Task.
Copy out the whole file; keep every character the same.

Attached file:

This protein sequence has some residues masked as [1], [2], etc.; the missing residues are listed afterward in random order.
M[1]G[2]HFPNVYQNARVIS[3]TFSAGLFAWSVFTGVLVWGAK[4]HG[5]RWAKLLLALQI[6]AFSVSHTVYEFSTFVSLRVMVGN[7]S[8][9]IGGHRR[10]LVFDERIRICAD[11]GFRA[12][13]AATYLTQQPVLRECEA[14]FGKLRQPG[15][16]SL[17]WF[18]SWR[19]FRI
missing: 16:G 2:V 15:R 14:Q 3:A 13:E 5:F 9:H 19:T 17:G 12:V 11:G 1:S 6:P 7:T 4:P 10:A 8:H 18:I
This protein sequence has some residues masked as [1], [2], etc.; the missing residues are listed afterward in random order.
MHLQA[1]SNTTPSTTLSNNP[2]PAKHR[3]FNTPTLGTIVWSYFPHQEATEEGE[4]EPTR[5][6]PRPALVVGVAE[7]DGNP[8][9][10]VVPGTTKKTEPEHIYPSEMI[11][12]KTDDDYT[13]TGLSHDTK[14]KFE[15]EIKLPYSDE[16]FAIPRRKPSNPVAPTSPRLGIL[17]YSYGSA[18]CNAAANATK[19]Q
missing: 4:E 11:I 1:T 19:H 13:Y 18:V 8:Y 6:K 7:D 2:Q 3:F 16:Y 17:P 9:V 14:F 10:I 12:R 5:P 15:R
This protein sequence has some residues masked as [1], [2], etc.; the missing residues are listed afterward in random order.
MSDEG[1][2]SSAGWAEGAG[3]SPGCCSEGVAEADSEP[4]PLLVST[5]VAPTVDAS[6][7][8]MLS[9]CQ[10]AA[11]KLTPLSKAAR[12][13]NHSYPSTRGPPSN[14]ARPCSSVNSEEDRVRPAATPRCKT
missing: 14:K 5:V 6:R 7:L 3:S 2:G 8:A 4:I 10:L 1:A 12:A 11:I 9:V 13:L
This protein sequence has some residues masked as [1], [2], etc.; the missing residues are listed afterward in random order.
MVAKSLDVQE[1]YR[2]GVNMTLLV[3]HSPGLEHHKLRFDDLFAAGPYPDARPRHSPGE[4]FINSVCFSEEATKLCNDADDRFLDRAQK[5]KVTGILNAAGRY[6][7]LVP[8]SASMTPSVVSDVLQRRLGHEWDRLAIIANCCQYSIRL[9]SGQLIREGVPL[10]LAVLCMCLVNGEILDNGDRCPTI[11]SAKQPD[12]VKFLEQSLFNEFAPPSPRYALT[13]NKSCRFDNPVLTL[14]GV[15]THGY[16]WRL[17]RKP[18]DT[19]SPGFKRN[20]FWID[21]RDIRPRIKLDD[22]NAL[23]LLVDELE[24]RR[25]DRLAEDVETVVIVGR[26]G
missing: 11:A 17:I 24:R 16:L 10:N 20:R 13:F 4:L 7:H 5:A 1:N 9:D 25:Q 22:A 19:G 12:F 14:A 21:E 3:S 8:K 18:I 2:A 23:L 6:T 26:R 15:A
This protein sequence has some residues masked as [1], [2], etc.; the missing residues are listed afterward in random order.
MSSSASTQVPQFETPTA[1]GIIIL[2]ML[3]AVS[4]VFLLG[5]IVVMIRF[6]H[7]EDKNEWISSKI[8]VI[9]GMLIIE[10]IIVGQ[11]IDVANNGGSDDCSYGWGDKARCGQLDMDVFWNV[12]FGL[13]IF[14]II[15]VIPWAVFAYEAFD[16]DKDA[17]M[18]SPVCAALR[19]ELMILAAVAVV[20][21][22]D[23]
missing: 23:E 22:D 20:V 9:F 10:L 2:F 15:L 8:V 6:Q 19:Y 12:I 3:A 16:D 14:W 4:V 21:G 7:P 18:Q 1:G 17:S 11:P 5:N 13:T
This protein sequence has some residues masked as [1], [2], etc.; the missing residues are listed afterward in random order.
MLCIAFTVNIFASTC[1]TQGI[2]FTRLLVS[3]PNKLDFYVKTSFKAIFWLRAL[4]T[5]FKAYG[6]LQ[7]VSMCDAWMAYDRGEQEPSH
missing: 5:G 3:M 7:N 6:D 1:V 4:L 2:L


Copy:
This protein sequence has some residues masked as [1], [2], etc.; the missing residues are listed afterward in random order.
M[1]G[2]HFPNVYQNARVIS[3]TFSAGLFAWSVFTGVLVWGAK[4]HG[5]RWAKLLLALQI[6]AFSVSHTVYEFSTFVSLRVMVGN[7]S[8][9]IGGHRR[10]LVFDERIRICAD[11]GFRA[12][13]AATYLTQQPVLRECEA[14]FGKLRQPG[15][16]SL[17]WF[18]SWR[19]FRI
missing: 16:G 2:V 15:R 14:Q 3:A 13:E 5:F 9:H 19:T 17:G 12:V 11:G 1:S 6:P 7:T 4:P 10:A 8:H 18:I
This protein sequence has some residues masked as [1], [2], etc.; the missing residues are listed afterward in random order.
MHLQA[1]SNTTPSTTLSNNP[2]PAKHR[3]FNTPTLGTIVWSYFPHQEATEEGE[4]EPTR[5][6]PRPALVVGVAE[7]DGNP[8][9][10]VVPGTTKKTEPEHIYPSEMI[11][12]KTDDDYT[13]TGLSHDTK[14]KFE[15]EIKLPYSDE[16]FAIPRRKPSNPVAPTSPRLGIL[17]YSYGSA[18]CNAAANATK[19]Q
missing: 4:E 11:I 1:T 19:H 13:Y 18:V 8:Y 6:K 7:D 2:Q 3:F 16:Y 17:P 9:V 14:F 10:I 12:R 5:P 15:R
This protein sequence has some residues masked as [1], [2], etc.; the missing residues are listed afterward in random order.
MSDEG[1][2]SSAGWAEGAG[3]SPGCCSEGVAEADSEP[4]PLLVST[5]VAPTVDAS[6][7][8]MLS[9]CQ[10]AA[11]KLTPLSKAAR[12][13]NHSYPSTRGPPSN[14]ARPCSSVNSEEDRVRPAATPRCKT
missing: 14:K 5:V 6:R 7:L 3:S 2:G 8:A 4:I 10:L 1:A 12:A 11:I 9:V 13:L
This protein sequence has some residues masked as [1], [2], etc.; the missing residues are listed afterward in random order.
MVAKSLDVQE[1]YR[2]GVNMTLLV[3]HSPGLEHHKLRFDDLFAAGPYPDARPRHSPGE[4]FINSVCFSEEATKLCNDADDRFLDRAQK[5]KVTGILNAAGRY[6][7]LVP[8]SASMTPSVVSDVLQRRLGHEWDRLAIIANCCQYSIRL[9]SGQLIREGVPL[10]LAVLCMCLVNGEILDNGDRCPTI[11]SAKQPD[12]VKFLEQSLFNEFAPPSPRYALT[13]NKSCRFDNPVLTL[14]GV[15]THGY[16]WRL[17]RKP[18]DT[19]SPGFKRN[20]FWID[21]RDIRPRIKLDD[22]NAL[23]LLVDELE[24]RR[25]DRLAEDVETVVIVGR[26]G
missing: 11:A 17:I 24:R 16:L 10:N 20:R 13:F 4:L 7:H 5:A 1:N 9:D 25:Q 22:A 19:G 12:F 14:A 21:E 3:S 8:K 18:I 2:A 23:L 6:T 26:R 15:A
This protein sequence has some residues masked as [1], [2], etc.; the missing residues are listed afterward in random order.
MSSSASTQVPQFETPTA[1]GIIIL[2]ML[3]AVS[4]VFLLG[5]IVVMIRF[6]H[7]EDKNEWISSKI[8]VI[9]GMLIIE[10]IIVGQ[11]IDVANNGGSDDCSYGWGDKARCGQLDMDVFWNV[12]FGL[13]IF[14]II[15]VIPWAVFAYEAFD[16]DKDA[17]M[18]SPVCAALR[19]ELMILAAVAVV[20][21][22]D[23]
missing: 23:E 22:D 20:V 9:F 10:L 2:F 15:L 8:V 6:Q 19:Y 12:I 3:A 16:D 14:W 4:V 21:G 7:P 18:Q 1:G 17:S 11:P 5:N 13:T
This protein sequence has some residues masked as [1], [2], etc.; the missing residues are listed afterward in random order.
MLCIAFTVNIFASTC[1]TQGI[2]FTRLLVS[3]PNKLDFYVKTSFKAIFWLRAL[4]T[5]FKAYG[6]LQ[7]VSMCDAWMAYDRGEQEPSH
missing: 5:G 3:M 7:N 6:D 1:V 4:L 2:L